Bird prints were quite easy to find in second-hand bookshops 50 years ago. They represented birds of all kinds - domestic as well as tropical, small and soberly coloured as well as extravagantly showy, and a single individual or sometimes a pair of the same species to a page. Each had a title at the bottom giving the bird's name in both English and Latin, suggesting that the books concerned had scientific pretensions. And on either side of the main title were the credits: ''del'', short for delineavit, to indicate the artist who drew the image; ''lith'' - lithographit - for the draughtsman responsible for transferring the design to lithographic stone; and ''imp'' - impressit - for the printer. One name occurred more than any other in these credits - either as del or lith or, indeed, both - Gould.
There were, in fact, two Goulds: John and Elizabeth, his wife. In 1830, John Gould was working for the newly founded Zoological Society of London as its official taxidermist. Zoology at this time was still preoccupied with compiling an inventory of the world's species. Sometimes the Society imported animals as scientifically prepared skins and skeletons. Sometimes they arrived alive and were put on show in enclosures in the Society's newly established gardens in Regent's Park, the London Zoo. John Gould's job was to take skins from both sources and mount them for exhibition.
Towards the end of 1830, the Society received a hundred or so bird skins from a collector working in the Himalaya mountains. Many were of species hitherto unknown and some were extremely spectacular. Gould had to prepare them for exhibition, but he also decided that, as a private venture, he would publish illustrations of them. He would persuade Elizabeth to draw them in watercolour and then, using the newly invented technique of lithography, produce prints and issue them to subscribers in groups of a dozen or so. The concept was a bold and innovative one. But it was not Gould's. It had been conceived by another man, 10 years his junior, who was also working for the Society. His name was Edward Lear.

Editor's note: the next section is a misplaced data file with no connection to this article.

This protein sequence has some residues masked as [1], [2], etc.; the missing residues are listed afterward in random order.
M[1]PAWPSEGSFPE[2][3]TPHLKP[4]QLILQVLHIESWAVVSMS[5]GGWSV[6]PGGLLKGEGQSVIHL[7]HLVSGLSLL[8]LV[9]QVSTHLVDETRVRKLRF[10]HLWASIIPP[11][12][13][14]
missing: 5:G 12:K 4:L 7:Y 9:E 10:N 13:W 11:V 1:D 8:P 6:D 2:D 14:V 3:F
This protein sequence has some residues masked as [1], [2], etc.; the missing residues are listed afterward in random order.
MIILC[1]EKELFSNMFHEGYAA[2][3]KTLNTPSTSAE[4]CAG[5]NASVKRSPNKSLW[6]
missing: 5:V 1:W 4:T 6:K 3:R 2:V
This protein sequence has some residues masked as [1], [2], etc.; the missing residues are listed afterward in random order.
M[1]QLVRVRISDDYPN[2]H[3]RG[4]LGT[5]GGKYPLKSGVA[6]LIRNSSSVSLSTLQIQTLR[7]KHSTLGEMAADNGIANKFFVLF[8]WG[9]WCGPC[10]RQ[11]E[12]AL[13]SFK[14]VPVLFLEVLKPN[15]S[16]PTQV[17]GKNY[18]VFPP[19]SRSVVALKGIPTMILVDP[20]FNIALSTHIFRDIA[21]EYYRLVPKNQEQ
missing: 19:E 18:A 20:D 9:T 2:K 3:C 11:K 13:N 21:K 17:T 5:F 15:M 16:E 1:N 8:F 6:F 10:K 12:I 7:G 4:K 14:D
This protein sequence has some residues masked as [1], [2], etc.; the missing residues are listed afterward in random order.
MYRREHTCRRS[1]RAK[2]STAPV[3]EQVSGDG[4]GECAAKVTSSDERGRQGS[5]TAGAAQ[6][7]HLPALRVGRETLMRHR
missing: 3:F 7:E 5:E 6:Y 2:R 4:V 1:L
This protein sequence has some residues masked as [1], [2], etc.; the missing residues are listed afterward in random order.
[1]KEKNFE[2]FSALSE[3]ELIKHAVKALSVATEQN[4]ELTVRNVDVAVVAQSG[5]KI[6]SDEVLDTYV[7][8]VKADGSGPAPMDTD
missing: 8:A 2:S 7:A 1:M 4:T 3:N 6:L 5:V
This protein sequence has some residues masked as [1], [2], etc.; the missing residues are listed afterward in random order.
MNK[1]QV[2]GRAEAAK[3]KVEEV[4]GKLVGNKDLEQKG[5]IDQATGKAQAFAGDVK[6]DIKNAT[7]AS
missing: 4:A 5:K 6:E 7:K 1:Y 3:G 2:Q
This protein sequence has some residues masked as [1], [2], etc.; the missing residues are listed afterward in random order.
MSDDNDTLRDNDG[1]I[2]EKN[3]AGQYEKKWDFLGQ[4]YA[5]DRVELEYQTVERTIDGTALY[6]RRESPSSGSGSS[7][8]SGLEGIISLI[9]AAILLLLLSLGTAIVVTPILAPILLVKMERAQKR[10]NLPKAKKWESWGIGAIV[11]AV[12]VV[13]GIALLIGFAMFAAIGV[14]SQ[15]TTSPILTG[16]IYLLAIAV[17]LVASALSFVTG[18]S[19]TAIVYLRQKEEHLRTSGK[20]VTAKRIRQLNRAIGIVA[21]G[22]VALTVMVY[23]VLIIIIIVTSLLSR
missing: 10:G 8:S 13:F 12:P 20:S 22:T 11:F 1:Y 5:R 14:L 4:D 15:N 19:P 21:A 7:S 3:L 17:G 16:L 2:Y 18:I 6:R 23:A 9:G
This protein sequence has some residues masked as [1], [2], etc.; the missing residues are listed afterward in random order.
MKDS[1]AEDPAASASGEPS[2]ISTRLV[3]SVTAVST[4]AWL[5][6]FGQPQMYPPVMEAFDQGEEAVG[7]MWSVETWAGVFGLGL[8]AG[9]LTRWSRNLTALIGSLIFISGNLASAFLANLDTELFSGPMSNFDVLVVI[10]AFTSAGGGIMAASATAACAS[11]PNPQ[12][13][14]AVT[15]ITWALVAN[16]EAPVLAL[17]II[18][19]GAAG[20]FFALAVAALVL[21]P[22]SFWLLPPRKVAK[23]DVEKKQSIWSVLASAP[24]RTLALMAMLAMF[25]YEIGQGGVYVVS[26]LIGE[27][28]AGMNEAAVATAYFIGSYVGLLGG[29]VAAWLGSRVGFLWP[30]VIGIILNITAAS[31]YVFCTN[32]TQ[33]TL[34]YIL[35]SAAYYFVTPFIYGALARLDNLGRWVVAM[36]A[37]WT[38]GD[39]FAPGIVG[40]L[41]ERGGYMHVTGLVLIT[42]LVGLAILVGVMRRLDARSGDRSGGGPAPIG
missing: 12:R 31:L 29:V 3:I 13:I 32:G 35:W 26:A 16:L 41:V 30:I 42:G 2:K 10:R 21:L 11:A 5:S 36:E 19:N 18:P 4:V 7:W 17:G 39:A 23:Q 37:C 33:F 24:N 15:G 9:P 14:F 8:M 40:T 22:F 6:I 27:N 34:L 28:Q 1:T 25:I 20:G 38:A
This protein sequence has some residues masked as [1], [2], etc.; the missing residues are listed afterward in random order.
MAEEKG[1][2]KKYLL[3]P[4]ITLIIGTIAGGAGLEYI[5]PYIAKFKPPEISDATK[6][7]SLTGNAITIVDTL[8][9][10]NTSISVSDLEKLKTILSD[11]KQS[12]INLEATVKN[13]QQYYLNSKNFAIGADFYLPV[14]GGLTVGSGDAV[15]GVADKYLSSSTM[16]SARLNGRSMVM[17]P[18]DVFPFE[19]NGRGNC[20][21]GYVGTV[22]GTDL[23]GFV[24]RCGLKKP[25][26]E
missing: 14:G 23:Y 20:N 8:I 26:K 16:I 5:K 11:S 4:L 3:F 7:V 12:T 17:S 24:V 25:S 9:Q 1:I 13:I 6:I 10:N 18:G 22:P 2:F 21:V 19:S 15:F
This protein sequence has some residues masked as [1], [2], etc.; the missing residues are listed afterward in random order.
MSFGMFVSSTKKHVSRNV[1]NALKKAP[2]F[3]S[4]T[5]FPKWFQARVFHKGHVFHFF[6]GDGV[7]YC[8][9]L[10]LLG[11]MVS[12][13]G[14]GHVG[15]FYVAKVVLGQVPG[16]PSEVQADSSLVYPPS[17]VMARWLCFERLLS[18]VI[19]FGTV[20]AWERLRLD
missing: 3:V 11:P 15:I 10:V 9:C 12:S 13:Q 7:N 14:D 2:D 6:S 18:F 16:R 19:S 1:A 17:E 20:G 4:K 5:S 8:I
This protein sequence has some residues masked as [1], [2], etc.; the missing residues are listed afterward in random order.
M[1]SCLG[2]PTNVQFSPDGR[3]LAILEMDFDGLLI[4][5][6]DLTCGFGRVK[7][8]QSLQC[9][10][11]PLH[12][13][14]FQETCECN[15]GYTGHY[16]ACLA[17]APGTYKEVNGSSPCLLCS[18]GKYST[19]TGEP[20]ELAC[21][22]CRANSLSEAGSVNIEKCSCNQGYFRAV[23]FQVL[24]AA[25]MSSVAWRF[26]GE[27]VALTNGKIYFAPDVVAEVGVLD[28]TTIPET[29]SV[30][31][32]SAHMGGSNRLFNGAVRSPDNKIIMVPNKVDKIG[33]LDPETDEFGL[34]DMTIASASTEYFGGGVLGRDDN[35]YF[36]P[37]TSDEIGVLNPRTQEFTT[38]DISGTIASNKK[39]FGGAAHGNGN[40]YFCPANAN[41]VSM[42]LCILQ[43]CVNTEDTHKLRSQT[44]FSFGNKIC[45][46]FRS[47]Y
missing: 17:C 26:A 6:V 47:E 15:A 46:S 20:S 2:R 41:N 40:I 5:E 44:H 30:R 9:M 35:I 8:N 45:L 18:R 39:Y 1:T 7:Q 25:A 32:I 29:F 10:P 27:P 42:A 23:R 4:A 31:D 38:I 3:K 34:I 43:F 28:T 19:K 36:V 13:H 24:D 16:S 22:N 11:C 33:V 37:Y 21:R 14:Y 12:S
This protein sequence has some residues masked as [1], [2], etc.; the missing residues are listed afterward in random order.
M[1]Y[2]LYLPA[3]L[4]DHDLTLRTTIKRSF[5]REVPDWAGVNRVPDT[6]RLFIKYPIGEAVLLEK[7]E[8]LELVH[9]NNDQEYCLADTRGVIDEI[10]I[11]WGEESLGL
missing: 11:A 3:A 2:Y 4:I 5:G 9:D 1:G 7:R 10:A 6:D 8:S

In 1830, Lear was only 18 years old, bespectacled, shy and asthmatic. He was born in Highgate - at that time a village north of London - the 20th child of a bankrupt and widowed businessman, and brought up largely by his elder sister, Ann. She, like so many properly educated young ladies of the day, was a proficient watercolourist and she encouraged her brother to try his hand at the art. He proved to have considerable facility and happily produced fanciful pictures of imaginary colourful birds as well as quite accurate drawings of butterflies and flowers.
With his father bankrupt, Lear had to earn his living from a very early age and he did so, initially, by painting decorations on the backs of ladies' fans. He also, less romantically, earned money from doctors and hospitals by producing ''morbid drawings'', visual records of the diseases and afflictions of their patients. While doing this, at the age of 16, he worked as an assistant to one of the most prominent ornithologists of the time, Prideaux Selby, who was producing a work on British birds. Selby was a fellow of the Zoological Society, and it may have been through this connection that Lear was asked to produce one or two small illustrations for the Society's guide to their newly founded Gardens.